56. V. Vielhauer, H.-J. Anders, M. Mack et al., “Obstructive nephropathy in the mouse: progressive fibrosis correlates with tubulointerstitial chemokine expression and accumulation of CC chemokine receptor 2- and 5-positive leukocytes,” Journal of the American Society of Nephrology, vol. 12, no. 6, pp. 1173–1187, 2001. View at Google Scholar · View at Scopus
  57. J. M. Crisman, L. L. Richards, D. P. Valach, D. F. Franzoni, and J. R. Diamond, “Chemokine expression in the obstructed kidney,” Experimental Nephrology, vol. 9, no. 4, pp. 241–248, 2001. View at Google Scholar · View at Scopus
  58. M. G. Madsen, “Urinary biomarkers in hydronephrosis,” Danish Medical Journal, vol. 60, no. 2, Article ID B4582, 2013. View at Google Scholar
  59. P. L. Zhang, C. A. Peters, and S. Rosen, “Ureteropelvic junction obstruction: morphological and clinical studies,” Pediatric Nephrology, vol. 14, no. 8-9, pp. 820–826, 2000. View at Publisher · View at Google Scholar · View at Scopus
  60. K. Ismaili, M. Hall, A. Piepsz, M. Alexander, C. Schulman, and F. E. Avni, “Insights into the pathogenesis and natural history of fetuses with renal pelvis dilatation,” European Urology, vol. 48, no. 2, pp. 207–214, 2005. View at Publisher · View at Google Scholar · View at Scopus
  61. A. Piepsz, “Antenatally detected hydronephrosis,” Seminars in Nuclear Medicine, vol. 37, no. 4, pp. 249–260, 2007. View at Publisher · View at Google Scholar · View at Scopus
  62. K. C. Hubert and J. S. Palmer, “Current diagnosis and management of fetal genitourinary abnormalities,” Urologic Clinics of North America, vol. 34, no. 1, pp. 89–101, 2007. View at Publisher · View at Google Scholar · View at Scopus
  63. S. Decramer, J.-L. Bascands, and J. P. Schanstra, “Non-invasive markers of ureteropelvic junction obstruction,” World Journal of Urology, vol. 25, no. 5, pp. 457–465, 2007. View at Publisher · View at Google Scholar · View at Scopus
  64. R. S. Lee, “Biomarkers for pediatric urological disease,” Current Opinion in Urology, vol. 19, no. 4, pp. 397–401, 2009. View at Publisher · View at Google Scholar · View at Scopus
  65. G. Grandaliano, L. Gesualdo, F. Bartoli et al., “MCP-1 and EGF renal expression and urine excretion in human congenital obstructive nephropathy,” Kidney International, vol. 58, no. 1, pp. 182–192, 2000. View at Publisher · View at Google Scholar · View at Scopus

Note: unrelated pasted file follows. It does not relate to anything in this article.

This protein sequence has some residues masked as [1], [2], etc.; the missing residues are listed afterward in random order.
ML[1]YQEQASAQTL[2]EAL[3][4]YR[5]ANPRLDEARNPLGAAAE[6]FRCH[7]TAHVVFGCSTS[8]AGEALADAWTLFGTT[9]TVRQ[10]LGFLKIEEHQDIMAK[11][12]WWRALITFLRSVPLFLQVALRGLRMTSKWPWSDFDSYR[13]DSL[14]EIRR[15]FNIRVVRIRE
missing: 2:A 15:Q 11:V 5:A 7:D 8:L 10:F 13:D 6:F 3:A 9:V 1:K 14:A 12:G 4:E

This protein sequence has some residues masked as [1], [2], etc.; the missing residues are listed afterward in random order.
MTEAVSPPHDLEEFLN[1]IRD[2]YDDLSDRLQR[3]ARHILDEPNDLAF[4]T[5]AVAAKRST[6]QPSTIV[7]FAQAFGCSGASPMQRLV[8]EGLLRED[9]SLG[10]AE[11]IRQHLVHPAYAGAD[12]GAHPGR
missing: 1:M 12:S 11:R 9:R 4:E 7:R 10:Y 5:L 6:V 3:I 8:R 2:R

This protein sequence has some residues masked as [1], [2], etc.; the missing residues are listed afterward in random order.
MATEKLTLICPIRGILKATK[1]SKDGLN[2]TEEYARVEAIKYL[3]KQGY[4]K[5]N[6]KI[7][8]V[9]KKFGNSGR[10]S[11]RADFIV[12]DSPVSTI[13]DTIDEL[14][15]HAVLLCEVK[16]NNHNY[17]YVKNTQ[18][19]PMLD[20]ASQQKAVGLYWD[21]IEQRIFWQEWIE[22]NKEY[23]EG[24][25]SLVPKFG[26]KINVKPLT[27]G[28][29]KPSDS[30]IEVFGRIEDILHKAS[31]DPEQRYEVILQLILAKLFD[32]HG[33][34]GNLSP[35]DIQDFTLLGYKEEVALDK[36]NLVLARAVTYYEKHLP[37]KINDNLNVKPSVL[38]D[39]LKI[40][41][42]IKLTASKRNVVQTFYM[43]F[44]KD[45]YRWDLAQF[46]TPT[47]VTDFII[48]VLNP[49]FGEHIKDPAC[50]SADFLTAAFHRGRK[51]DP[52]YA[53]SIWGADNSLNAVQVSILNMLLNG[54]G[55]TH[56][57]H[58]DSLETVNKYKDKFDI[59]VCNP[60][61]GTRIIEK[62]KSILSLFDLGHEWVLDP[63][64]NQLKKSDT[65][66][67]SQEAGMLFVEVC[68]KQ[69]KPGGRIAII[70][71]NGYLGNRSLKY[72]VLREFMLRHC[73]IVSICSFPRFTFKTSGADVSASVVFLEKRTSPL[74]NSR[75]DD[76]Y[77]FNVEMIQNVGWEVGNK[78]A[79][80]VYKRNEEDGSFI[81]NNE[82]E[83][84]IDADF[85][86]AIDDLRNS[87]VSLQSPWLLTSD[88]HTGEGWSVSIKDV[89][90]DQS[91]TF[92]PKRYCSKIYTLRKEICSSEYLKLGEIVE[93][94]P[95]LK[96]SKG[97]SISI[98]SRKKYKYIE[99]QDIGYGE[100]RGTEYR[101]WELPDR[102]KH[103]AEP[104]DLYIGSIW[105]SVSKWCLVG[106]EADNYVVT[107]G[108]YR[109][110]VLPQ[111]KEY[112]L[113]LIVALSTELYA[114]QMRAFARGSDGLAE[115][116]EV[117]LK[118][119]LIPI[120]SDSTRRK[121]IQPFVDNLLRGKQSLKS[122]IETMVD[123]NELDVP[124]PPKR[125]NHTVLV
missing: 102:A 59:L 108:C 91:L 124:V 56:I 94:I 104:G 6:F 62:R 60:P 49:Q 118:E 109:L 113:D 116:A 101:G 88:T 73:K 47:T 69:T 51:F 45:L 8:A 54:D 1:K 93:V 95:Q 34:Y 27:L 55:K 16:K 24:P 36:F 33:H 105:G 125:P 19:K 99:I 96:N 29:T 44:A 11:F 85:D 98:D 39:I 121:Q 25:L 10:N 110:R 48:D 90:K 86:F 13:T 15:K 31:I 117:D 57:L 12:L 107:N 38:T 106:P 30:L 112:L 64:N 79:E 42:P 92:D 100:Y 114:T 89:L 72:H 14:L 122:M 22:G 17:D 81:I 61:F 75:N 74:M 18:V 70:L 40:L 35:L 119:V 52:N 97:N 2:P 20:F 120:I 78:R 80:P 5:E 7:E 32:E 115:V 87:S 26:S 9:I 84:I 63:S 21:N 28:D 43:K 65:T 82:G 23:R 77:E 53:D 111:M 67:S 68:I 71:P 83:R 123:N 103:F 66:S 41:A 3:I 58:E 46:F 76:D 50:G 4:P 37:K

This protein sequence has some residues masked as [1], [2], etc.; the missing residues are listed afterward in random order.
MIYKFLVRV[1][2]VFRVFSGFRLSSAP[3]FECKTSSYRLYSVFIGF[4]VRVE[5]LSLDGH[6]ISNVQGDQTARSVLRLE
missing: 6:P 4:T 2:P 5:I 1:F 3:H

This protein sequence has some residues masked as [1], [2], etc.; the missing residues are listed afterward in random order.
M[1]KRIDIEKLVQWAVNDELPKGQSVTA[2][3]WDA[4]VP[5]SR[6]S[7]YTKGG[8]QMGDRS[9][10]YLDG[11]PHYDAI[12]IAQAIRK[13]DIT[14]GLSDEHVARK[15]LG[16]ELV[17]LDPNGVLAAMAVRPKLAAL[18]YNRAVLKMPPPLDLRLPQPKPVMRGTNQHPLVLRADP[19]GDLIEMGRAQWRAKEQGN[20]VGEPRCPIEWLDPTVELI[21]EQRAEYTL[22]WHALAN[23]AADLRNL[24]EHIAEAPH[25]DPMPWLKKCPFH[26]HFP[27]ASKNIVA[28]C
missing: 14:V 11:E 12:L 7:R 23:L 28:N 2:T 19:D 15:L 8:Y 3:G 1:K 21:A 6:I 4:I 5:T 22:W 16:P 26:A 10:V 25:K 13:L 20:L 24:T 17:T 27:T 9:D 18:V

66. F. Bartoli, L. Gesualdo, G. Paradies et al., “Renal expression of monocyte chemotactic protein-1 and epidermal growth factor in children with obstructive hydronephrosis,” Journal of Pediatric Surgery, vol. 35, no. 4, pp. 569–572, 2000. View at Google Scholar · View at Scopus
  67. F. Bartoli, R. Penza, G. Aceto et al., “Urinary epidermal growth factor, monocyte chemotactic protein-1, and β2-microglobulin in children with ureteropelvic junction obstruction,” Journal of Pediatric Surgery, vol. 46, no. 3, pp. 530–536, 2011. View at Publisher · View at Google Scholar · View at Scopus
  68. M. G. Madsen, R. Nørregaard, J. Palmfeldt, L. H. Olsen, J. Frøkiær, and T. M. Jørgensen, “Epidermal growth factor and monocyte chemotactic peptide-1: potential biomarkers of urinary tract obstruction in children with hydronephrosis,” Journal of Pediatric Urology, vol. 9, no. 6, pp. 838–845, 2013. View at Publisher · View at Google Scholar
  69. K. Taranta-Janusz, A. Wasilewska, W. Dębek, and M. Waszkiewicz-Stojda, “Urinary cytokine profiles in unilateral congenital hydronephrosis,” Pediatric Nephrology, vol. 27, no. 11, pp. 2107–2113, 2012. View at Publisher · View at Google Scholar
  70. J. M. P. Silva, J. S. S. Diniz, A. C. S. Silva, M. V. Azevedo, M. R. Pimenta, and E. A. Oliveira, “Predictive factors of chronic kidney disease in severe vesicoureteral reflux,” Pediatric Nephrology, vol. 21, no. 9, pp. 1285–1292, 2006. View at Publisher · View at Google Scholar · View at Scopus
  71. A. C. Simoes e Silva, J. M. P. Silva, J. S. S. Diniz et al., “Risk of hypertension in primary vesicoureteral reflux,” Pediatric Nephrology, vol. 22, no. 3, pp. 459–462, 2007. View at Publisher · View at Google Scholar · View at Scopus
  72. B. Chertin, A. Farkas, and P. Puri, “Epidermal growth factor and monocyte chemotactic peptide-1 expression in reflux nephropathy,” European Urology, vol. 44, no. 1, pp. 144–149, 2003. View at Publisher · View at Google Scholar · View at Scopus
  73. M. Haraoka, K. Senoh, N. Ogata, M. Furukawa, T. Matsumoto, and J. Kumazawa, “Elevated interleukin-8 levels in the urine of children with renal scarring and/or vesicoureteral reflux,” Journal of Urology, vol. 155, no. 2, pp. 678–680, 1996. View at Publisher · View at Google Scholar · View at Scopus
  74. E. Galanakis, M. Bitsori, H. Dimitriou, C. Giannakopoulou, N. S. Karkavitsas, and M. Kalmanti, “Urine interleukin-8 as a marker of vesicoureteral reflux in infants,” Pediatrics, vol. 117, no. 5, pp. e863–e867, 2006. View at Publisher · View at Google Scholar · View at Scopus
  75. A. R. Merrikhi, M. Keivanfar, A. Gheissari, and F. Mousavinasab, “Urine interlukein-8 as a diagnostic test for vesicoureteral reflux in children,” Journal of the Pakistan Medical Association, vol. 62, supplement 2, no. 3, pp. S52–S54, 2012. View at Google Scholar
  76. Biomarkers Definitions Working Group, “Biomarkers and surrogate end-points: preferred definitions and conceptual framework,” Clinical Pharmacology & Therapeutics, vol. 69, pp. 89–95, 2001. View at Publisher · View at Google Scholar